This 135mm lens was among the fastest of its day, and one of the standout examples of excellent optical engineering available in the mid-1970s. This is the middle of three 135mm lenses in my collection, definitely smaller and lighter than the previously discussed A*135, but likewise heavier and larger than the yet-to-be described M135f3.5. This focal length is typically used for portraits at a distance, tight fact or head/shoulders portraits, enhanced bokeh, or photography where subject isolation is required. Here is an informative article on why one might want to have a 135mm lens in their collection.
The lens is 500g (1.1#) and, focused at infinity, 86mm long (3.4 inches) and has 8 aperture blades and 58mm filter threads. The fast aperture of f/2.5 was among the fastest available at the time, but has since been superseded by lenses with max apertures below f/2. The lens bears the usual aperture ring and has a rubberized grip for easy manual focusing. Minimum focus distance is 150cm (4.9 ft) producing 1:9 reproduction ratio (0.11x).
The K135 was an early purchase, selected due to an affinity toward telephoto lenses, and because it was the fastest lens available at the time that didn't represent a significant financial investment. Being unsure of the staying power of mirrorless and manual focus lenses at the time, I wanted to have a modest but sensible collection. Obviously, that philosophy has gone clear out the window, but nevertheless the K135 was a great investment in a lens that performs well on digital and film. Handling is excellent, weight balance is great on the K-1 mII (but it was front heavy on formats it was not designed for), and focusing is smooth and accurate.
The only significant flaw, and this is a flaw common among many telephoto lenses of this period, is chromatic aberration. This shows up as colored fringes at areas of high contrast. An example might be a window frame, shot from the inside on a bright sunny day. The edge of the frame might show purplish or greenish borders, and this is due to the design of the lens which wasn't made for digital. Film doesn't react like this, or if it does, it's much less significant. Digital does because each pixel on your sensor reacts to only one color, then math (ack!) is done to combine the pixels into a smooth image. The only solutions that I can think of for this problem are three: First, avoid or minimize such situations. Look for an angle where your subject is not back lit. Second, convert your image to black and white. No color, no color fringes! Third, use RAW and process with superior software. I use Lightroom, which may not be "superior," but does offer a one-step correction tool that does a pretty good job removing this problem in most images.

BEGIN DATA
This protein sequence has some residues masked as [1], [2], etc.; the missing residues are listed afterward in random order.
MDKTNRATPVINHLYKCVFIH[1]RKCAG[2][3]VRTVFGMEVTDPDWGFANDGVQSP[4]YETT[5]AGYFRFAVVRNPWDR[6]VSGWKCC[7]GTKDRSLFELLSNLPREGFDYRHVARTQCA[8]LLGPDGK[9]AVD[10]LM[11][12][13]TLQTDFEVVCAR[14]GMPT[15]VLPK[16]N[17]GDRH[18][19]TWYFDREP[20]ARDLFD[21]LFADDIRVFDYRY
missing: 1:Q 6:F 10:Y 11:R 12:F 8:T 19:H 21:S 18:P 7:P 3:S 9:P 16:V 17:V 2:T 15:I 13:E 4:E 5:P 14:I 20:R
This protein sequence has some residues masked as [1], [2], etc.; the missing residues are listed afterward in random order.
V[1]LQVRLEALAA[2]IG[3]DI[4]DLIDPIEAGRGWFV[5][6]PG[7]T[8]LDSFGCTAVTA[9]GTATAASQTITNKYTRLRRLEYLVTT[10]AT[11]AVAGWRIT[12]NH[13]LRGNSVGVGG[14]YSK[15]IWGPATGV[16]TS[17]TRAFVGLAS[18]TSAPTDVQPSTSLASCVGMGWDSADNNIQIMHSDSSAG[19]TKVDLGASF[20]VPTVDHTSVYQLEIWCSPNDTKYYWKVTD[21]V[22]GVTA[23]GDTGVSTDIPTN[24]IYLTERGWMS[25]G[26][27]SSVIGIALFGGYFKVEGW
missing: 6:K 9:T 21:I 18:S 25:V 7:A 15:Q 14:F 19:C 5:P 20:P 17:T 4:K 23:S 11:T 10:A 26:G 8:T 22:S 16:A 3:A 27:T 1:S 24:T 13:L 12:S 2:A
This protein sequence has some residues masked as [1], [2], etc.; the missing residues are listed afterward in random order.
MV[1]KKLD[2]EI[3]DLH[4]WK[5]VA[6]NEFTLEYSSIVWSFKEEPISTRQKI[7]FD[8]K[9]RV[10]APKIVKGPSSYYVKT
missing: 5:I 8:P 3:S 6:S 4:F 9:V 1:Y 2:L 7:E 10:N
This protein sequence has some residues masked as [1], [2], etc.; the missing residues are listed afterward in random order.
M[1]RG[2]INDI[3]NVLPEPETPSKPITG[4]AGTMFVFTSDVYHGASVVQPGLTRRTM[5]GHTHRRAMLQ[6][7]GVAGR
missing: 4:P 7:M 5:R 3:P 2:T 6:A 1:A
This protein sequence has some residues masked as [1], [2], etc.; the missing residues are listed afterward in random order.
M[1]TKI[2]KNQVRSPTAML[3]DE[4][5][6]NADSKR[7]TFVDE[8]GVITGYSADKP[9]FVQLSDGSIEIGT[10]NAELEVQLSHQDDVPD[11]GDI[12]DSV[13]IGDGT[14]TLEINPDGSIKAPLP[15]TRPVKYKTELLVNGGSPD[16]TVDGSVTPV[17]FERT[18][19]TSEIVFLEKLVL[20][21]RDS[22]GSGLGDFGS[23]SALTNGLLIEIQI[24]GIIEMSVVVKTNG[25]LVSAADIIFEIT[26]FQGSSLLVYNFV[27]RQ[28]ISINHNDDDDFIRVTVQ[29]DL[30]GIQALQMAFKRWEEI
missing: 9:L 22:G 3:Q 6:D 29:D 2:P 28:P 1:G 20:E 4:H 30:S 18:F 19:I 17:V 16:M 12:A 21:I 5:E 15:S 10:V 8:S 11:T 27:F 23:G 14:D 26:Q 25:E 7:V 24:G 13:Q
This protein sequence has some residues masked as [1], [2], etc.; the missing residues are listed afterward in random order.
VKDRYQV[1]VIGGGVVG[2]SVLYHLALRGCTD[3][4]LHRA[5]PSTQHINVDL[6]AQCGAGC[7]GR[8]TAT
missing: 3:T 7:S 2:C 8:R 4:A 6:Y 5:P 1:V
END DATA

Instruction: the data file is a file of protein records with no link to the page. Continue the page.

And now the moment you've been waiting for, a brief description of the images I've decided to show from a recent outing with this lens. Topside and bottomside are shots of the departure of Union Pacific 4014 which is (I believe) the last functioning steam engine. The train left Kansas City Union station at about 8am, and much of what we could see from our very good perspective on a bridge over the tracks was in deep shade, and the sun was rising behind it. This made for some harsh backlighting in areas that I ended up cropping out. The top photo is a 1920's model Kodak hand-crank video camera, unmanned at this time. The owner/operator was never seen. Bottom is the Big Boy himself, approaching ground zero. The center shot is the last sunset I'll ever shoot from apartment 2701 in the KCPL building in downtown KC. This is a pixel shift shot, an image processed from precise alignment of four frames for true color and high resolution.
Please be aware that all photos to the left are cropped thumbnail-like images due to the website building software I'm using. Click any photo to see larger versions with the full field of view. Comments can be left on this page or under each photo if you are so inclined.